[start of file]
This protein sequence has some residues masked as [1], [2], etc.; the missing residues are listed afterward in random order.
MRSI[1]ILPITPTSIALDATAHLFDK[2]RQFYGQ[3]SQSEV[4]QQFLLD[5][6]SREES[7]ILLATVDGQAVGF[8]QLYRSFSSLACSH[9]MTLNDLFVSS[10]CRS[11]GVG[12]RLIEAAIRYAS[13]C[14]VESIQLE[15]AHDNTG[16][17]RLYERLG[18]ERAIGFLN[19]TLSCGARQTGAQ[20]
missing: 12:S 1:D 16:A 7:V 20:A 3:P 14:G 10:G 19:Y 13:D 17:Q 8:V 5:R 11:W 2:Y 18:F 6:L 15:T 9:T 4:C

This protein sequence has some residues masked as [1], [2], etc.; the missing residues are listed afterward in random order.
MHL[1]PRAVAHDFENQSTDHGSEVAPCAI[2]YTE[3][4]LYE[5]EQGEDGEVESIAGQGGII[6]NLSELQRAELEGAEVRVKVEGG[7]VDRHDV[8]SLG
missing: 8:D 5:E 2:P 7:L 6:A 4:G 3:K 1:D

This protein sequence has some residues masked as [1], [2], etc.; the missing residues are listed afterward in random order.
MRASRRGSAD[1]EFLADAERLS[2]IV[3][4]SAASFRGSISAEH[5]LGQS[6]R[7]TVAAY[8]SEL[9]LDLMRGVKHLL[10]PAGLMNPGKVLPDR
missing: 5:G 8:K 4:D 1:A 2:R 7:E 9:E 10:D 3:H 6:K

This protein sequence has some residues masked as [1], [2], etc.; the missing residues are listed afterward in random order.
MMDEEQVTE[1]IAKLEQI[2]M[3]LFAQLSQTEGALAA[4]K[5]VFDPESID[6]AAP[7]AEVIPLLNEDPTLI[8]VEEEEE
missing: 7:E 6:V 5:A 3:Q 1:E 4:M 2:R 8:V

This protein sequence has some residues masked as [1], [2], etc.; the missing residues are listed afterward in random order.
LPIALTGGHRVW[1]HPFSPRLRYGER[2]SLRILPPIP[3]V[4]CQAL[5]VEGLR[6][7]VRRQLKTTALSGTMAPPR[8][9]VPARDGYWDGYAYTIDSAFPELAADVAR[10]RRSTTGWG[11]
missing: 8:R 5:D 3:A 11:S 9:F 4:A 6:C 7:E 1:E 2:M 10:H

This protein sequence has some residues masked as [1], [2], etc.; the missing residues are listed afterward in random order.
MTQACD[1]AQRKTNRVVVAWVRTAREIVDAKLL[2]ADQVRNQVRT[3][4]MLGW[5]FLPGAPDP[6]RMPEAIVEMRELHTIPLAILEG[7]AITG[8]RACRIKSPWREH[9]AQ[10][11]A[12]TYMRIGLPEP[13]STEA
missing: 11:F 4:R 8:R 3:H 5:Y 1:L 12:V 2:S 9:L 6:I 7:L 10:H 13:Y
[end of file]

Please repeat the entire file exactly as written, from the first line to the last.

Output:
This protein sequence has some residues masked as [1], [2], etc.; the missing residues are listed afterward in random order.
MRSI[1]ILPITPTSIALDATAHLFDK[2]RQFYGQ[3]SQSEV[4]QQFLLD[5][6]SREES[7]ILLATVDGQAVGF[8]QLYRSFSSLACSH[9]MTLNDLFVSS[10]CRS[11]GVG[12]RLIEAAIRYAS[13]C[14]VESIQLE[15]AHDNTG[16][17]RLYERLG[18]ERAIGFLN[19]TLSCGARQTGAQ[20]
missing: 12:S 1:D 16:A 7:V 20:A 3:P 14:G 10:G 19:Y 13:D 17:Q 8:V 5:R 11:W 2:Y 18:F 6:L 15:T 9:T 4:C

This protein sequence has some residues masked as [1], [2], etc.; the missing residues are listed afterward in random order.
MHL[1]PRAVAHDFENQSTDHGSEVAPCAI[2]YTE[3][4]LYE[5]EQGEDGEVESIAGQGGII[6]NLSELQRAELEGAEVRVKVEGG[7]VDRHDV[8]SLG
missing: 8:D 5:E 2:P 7:L 6:A 4:G 3:K 1:D

This protein sequence has some residues masked as [1], [2], etc.; the missing residues are listed afterward in random order.
MRASRRGSAD[1]EFLADAERLS[2]IV[3][4]SAASFRGSISAEH[5]LGQS[6]R[7]TVAAY[8]SEL[9]LDLMRGVKHLL[10]PAGLMNPGKVLPDR
missing: 5:G 8:K 4:D 1:A 2:R 7:E 9:E 10:D 3:H 6:K

This protein sequence has some residues masked as [1], [2], etc.; the missing residues are listed afterward in random order.
MMDEEQVTE[1]IAKLEQI[2]M[3]LFAQLSQTEGALAA[4]K[5]VFDPESID[6]AAP[7]AEVIPLLNEDPTLI[8]VEEEEE
missing: 7:E 6:V 5:A 3:Q 1:E 4:M 2:R 8:V

This protein sequence has some residues masked as [1], [2], etc.; the missing residues are listed afterward in random order.
LPIALTGGHRVW[1]HPFSPRLRYGER[2]SLRILPPIP[3]V[4]CQAL[5]VEGLR[6][7]VRRQLKTTALSGTMAPPR[8][9]VPARDGYWDGYAYTIDSAFPELAADVAR[10]RRSTTGWG[11]
missing: 8:R 5:D 3:A 11:S 9:F 4:A 6:C 7:E 1:E 2:M 10:H

This protein sequence has some residues masked as [1], [2], etc.; the missing residues are listed afterward in random order.
MTQACD[1]AQRKTNRVVVAWVRTAREIVDAKLL[2]ADQVRNQVRT[3][4]MLGW[5]FLPGAPDP[6]RMPEAIVEMRELHTIPLAILEG[7]AITG[8]RACRIKSPWREH[9]AQ[10][11]A[12]TYMRIGLPEP[13]STEA
missing: 11:F 4:R 8:R 3:H 5:Y 1:L 12:V 2:S 9:L 6:I 7:L 10:H 13:Y